We could trace the moment of conception with some precision to a delicious weekend break to Qualia on the Great Barrier Reef. It was easy to work out the date because it was one of the rare occasions when we'd had time away from our busy schedules to devote to sex, and lots of it. We'd turned off our phones, declined to glance at our email alerts and not once fired up our social media accounts, and wallowed in this extracurricular activity. When we staggered back to reality at the end of the weekend, slightly the worse for wear and with absolutely no sign of a tan to show for our island break, I had the feeling that something had shifted inside me, but I'd put it down to too much room-service food. I just never dreamt that it would be anything as monumental as a baby. It would be another six weeks before I knew for sure, and by that time I'd already started to plan the mini wardrobe. As you do.
If you really want to know, I thought I was infertile, but it turned out it was only my schedule that had acted as a contraceptive. The timing had never been right before, but this time the planets must have been aligned (and I had been seeing stars in my eyes). Michael was going to make the most perfect dad.
Now here I was nearly nine months later, during the busiest time of the year for Queen Bee – BMW Sydney Fashion Week – and I had no sooner clapped eyes on Belle Single herself walking arm in arm with my nemesis and old PR boss, Diane Wilderstein, than I started to feel a very odd sensation.
You could hardly blame my baby for arcing up on my behalf: the two of them were trying to talk their way into Allison Palmer's evening wear show in a bid to snare one of the coveted front-row seats just minutes before the runway was due to light up. They had no doubt been counting on some of the kosher celebrities not showing up. Unfortunately for them, Diane was no longer such a force in the industry. Call me conceited, but her business started to unravel five years ago when she threw me out after I had been almost sexually assaulted by Gen X cricketing legend Matt Ashley; and it was all captured in The Sun's gossip pages the next day. The problem was that the client, Lacoste, had not been happy because Matt Ashley had looked anything but classy in their polo shirt. Like that was my fault? Diane had nevertheless done me a favour in forcing me to open my own agency, and then slowly but surely I had relieved her of her best accounts. She was seldom even referred to as Cruella De Vil now – more likely just one of the dalmatians.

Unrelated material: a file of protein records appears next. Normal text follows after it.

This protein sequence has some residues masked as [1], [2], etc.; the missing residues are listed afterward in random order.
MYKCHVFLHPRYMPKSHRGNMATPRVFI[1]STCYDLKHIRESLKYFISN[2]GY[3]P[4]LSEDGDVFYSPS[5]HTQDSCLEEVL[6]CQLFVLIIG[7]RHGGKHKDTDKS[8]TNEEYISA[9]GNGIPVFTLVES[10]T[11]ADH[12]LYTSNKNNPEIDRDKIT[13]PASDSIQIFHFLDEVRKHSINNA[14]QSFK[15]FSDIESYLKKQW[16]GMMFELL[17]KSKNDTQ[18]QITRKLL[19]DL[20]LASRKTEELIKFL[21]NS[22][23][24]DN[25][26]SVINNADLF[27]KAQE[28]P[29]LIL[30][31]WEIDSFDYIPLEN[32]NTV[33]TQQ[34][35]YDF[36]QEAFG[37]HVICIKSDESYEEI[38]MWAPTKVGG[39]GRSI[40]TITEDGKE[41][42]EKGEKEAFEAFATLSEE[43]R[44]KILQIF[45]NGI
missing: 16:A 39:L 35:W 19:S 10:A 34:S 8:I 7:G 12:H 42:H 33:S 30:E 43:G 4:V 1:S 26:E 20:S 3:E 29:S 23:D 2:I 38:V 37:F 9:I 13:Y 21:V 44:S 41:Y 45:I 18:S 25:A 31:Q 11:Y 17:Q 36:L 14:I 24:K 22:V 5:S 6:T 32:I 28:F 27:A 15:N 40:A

At the same time, Belle Single's media currency had bombed almost as dramatically as Greece's credit rating; even Pillow Talk, her late-night talk show on Channel 42 where, lingerie-clad, she interviewed various identities, had been largely unwatched. Admittedly, she still looked her best when barely dressed, but her interview technique was mind-numbingly dull. The main advantage of having it on so late at night was that it sent most of its viewers to sleep.
Had I not been in the throes of early labour I would have marched right up to Belle and Diane and told them in no uncertain terms to hit the road. But due to the fact that I was currently impersonating Niagara Falls, I was hardly in a position to sort it all out. Luckily my hard-working Bees are always on Belle alert, so before you could say 'skanky blonde' she was quickly ushered into Row C. Those scuffed Prada heels of hers hardly touched the ground.